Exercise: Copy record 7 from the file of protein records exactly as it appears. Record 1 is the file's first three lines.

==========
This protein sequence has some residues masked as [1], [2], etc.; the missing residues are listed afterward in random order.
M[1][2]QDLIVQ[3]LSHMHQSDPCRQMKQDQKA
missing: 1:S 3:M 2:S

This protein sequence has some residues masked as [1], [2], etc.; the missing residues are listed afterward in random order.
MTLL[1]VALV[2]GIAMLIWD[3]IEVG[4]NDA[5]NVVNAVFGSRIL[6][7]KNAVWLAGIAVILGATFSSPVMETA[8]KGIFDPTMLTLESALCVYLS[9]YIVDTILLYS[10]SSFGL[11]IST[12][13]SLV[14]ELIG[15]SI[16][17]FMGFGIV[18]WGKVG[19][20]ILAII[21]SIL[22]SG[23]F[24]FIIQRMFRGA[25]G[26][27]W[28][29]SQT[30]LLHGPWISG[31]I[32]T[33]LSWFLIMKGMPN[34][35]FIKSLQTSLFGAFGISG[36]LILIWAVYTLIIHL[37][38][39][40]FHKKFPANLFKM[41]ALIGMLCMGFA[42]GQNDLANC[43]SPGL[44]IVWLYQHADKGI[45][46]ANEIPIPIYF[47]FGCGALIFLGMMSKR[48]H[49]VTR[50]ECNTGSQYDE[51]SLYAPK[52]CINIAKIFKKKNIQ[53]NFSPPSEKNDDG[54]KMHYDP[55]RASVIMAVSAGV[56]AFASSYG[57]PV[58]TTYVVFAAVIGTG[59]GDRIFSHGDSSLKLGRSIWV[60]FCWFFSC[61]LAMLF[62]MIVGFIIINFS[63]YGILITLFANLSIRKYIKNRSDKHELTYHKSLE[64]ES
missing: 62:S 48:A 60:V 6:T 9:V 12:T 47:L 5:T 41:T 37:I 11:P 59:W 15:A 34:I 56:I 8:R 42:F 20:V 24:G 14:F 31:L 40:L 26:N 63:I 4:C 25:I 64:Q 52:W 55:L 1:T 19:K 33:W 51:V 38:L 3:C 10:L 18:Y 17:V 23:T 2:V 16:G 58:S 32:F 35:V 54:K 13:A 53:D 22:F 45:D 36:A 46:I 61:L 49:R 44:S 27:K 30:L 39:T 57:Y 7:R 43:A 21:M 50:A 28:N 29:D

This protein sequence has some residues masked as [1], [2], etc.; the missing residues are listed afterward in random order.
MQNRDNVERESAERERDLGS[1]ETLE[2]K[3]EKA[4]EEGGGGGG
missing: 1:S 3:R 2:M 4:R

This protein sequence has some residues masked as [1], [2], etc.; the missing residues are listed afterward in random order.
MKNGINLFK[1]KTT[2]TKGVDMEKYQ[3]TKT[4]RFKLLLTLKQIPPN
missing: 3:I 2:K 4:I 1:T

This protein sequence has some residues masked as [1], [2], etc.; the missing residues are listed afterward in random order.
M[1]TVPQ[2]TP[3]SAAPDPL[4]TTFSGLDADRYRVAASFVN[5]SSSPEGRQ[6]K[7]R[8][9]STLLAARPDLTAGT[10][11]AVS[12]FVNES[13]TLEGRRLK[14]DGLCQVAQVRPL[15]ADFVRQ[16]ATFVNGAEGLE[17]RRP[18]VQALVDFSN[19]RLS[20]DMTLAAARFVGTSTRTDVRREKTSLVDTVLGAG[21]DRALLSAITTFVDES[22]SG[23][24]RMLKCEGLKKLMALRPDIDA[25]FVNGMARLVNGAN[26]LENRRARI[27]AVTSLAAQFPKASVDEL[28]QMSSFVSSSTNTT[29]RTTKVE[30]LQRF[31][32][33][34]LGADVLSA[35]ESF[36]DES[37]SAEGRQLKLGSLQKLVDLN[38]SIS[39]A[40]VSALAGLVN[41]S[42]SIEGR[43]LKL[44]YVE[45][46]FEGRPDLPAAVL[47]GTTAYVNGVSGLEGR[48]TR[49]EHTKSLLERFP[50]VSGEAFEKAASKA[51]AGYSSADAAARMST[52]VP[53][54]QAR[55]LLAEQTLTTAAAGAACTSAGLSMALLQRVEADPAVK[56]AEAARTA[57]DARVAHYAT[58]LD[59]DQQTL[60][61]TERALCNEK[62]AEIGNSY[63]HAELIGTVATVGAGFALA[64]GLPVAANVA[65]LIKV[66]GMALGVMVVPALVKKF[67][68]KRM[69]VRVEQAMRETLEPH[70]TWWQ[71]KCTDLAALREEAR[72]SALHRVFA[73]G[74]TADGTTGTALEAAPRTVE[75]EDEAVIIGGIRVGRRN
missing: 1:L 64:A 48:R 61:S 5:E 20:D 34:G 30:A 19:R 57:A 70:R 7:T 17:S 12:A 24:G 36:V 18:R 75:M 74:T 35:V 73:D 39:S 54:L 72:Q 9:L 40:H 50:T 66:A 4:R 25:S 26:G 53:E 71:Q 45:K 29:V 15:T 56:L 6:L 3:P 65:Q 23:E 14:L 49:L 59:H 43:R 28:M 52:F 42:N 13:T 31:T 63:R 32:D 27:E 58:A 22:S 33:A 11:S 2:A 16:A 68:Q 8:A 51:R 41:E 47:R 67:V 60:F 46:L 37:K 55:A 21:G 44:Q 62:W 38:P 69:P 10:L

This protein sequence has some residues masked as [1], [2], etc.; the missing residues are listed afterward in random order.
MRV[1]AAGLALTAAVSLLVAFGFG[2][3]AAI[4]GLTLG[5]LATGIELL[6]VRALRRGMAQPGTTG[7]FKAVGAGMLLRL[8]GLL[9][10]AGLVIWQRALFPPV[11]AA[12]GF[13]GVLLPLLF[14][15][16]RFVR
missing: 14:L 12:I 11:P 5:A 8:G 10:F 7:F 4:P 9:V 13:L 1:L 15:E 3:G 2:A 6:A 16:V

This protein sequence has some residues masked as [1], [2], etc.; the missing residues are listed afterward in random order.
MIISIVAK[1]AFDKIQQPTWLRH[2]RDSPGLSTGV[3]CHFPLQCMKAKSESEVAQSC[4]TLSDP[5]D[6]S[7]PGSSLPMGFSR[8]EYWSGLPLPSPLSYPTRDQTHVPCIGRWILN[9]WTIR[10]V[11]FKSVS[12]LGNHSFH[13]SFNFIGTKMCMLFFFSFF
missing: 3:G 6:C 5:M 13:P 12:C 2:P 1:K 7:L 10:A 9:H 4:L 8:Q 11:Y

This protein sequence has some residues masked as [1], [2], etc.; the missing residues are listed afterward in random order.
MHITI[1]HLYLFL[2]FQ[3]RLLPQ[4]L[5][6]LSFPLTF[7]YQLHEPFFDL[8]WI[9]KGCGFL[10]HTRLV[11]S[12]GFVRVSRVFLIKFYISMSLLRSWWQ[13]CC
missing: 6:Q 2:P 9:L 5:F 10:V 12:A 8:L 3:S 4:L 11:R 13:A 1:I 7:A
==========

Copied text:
This protein sequence has some residues masked as [1], [2], etc.; the missing residues are listed afterward in random order.
MIISIVAK[1]AFDKIQQPTWLRH[2]RDSPGLSTGV[3]CHFPLQCMKAKSESEVAQSC[4]TLSDP[5]D[6]S[7]PGSSLPMGFSR[8]EYWSGLPLPSPLSYPTRDQTHVPCIGRWILN[9]WTIR[10]V[11]FKSVS[12]LGNHSFH[13]SFNFIGTKMCMLFFFSFF
missing: 3:G 6:C 5:M 13:P 12:C 2:P 1:K 7:L 10:A 9:H 4:L 8:Q 11:Y